Most simplified dictionaries follow the CASS 189-radical ordering "to the letter" up into the 170s numbers, so it's only up to a dozen or so low-frequency, high-end stroke-number radicals that are going to be missing in any particular simplified dictionary. So what I'd personally recommend is simply making a Kangxi-CASS conversion chart (a sample of a work in progress is supplied in the attached jpeg) for at least those first 170-odd (Kangxi-)CASS radicals (and you could include columns for each separate simplified ditionary you own, with any particular dictionary's missing radicals beyond the 170 mark represented with a dash or N/A), or easier still, buy the ABC C-E Dictionary (original Desk/Pocket edition, not the Comprehensive, which might not have quite the Kangxi-CASS conversion tables anymore - unfortunately I don't yet own and am therefore not familiar enough with the Comprehensive to be sure!)), which has clear and useful Kangxi-CASS conversion information on pages 856-858 (part of Appendix VI) and a less detailed (i.e. not at all visual, just numbers) but still useful CASS-Kangxi conversion chart on page 870 (part of Appendix IX); note however that there are a few mistakes that need correcting in both appendices: http://www.chinese-forums.com/index.php?/topic/23810-errata-for-abc-c-e-dictionary .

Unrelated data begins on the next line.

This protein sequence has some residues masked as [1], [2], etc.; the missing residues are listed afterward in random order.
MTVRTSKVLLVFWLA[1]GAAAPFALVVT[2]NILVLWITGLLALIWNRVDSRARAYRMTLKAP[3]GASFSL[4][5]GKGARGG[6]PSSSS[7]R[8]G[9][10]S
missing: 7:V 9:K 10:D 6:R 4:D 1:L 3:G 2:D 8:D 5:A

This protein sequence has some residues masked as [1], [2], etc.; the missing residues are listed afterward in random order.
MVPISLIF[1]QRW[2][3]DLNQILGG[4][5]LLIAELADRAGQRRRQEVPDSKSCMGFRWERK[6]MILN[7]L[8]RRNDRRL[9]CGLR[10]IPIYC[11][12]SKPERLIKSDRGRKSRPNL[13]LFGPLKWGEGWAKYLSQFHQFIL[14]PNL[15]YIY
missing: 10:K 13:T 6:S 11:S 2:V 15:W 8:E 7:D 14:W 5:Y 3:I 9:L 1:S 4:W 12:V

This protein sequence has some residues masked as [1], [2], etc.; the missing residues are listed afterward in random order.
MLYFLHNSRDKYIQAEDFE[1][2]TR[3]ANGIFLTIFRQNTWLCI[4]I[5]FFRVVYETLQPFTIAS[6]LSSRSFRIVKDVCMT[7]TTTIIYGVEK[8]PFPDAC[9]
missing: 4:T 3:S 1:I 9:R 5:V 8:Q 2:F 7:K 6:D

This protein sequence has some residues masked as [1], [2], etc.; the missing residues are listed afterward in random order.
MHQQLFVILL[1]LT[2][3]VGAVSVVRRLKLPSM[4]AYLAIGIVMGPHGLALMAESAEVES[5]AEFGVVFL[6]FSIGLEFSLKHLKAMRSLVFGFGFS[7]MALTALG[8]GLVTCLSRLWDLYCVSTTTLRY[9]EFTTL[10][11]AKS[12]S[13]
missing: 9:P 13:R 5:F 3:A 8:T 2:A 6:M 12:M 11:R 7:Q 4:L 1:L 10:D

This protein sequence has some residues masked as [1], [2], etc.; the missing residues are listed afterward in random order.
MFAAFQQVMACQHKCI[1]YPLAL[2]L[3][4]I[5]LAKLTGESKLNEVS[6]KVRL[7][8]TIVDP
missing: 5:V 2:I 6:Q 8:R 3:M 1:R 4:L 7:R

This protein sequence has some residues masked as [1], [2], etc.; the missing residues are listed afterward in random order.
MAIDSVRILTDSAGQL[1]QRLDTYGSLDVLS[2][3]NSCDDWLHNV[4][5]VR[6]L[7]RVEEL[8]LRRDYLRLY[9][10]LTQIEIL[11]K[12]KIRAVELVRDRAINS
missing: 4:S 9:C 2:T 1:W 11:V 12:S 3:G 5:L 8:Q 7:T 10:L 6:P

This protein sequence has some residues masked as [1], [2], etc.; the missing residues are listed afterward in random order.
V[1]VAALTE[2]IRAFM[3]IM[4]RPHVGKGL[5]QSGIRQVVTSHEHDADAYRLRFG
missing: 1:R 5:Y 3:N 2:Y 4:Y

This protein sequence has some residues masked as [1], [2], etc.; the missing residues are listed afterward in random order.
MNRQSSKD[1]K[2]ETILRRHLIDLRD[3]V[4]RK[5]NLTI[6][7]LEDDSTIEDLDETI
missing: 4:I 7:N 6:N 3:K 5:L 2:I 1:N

3113_thumb.attach

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Altair
Nelson's Japanese English Character Dictionary doesn't stick exactly to Kangxi, but it's almost Kangxi ordered (a few extra bits added here and there)

If that is the same dictionary I used to for Japanese, I want to say that I am still in mourning since I stopped actively studying Japanese. It was darn near perfect. In fact, it was so darn near perfect that I even continued to use it for Chinese for a while, guessing at the origin of the on-yomi to find difficult to locate characters.

If I recall correctly, the dictionary has a series of intuitive rules that let you determine where to find a character almost 100% of the time with only the use of the indices in the margins. 80% of the time they will be under the same place as the original Kangxi rules. In many of the other 20%, there would be cross-references. I remember it being so reliable that I occasionally even used this method over using the alphabetized index, since so many Japanese characters have identical on-yomi.

I started Chinese with 繁体字 and originally learned the Kangxi 214 pretty thoroughly. I then gradually switched to 简体字 and have been frustrated with every dictionary I find. Every one has different radicals, different stroke orders, different indices, different stroke orders for reference, and different principles for ordering characters. I have gradually soured on the whole enterprise and try to use the guess-the-pinyin method almost exclusively.

I cannot recall a specific character that has had a different treatment between the dictionaries, but 羲 is one that recently wanted to look up, because I was unsure how exactly to write it. I can't remember what dictionary I used, but I decided that beginning with 羊 was all too likely to lead to disappointment, and so I remember that it was the same as the right element in the traditional form of 牺, looked that up, saw the traditional equivalent, and finally had my character.

There must be a simpler way!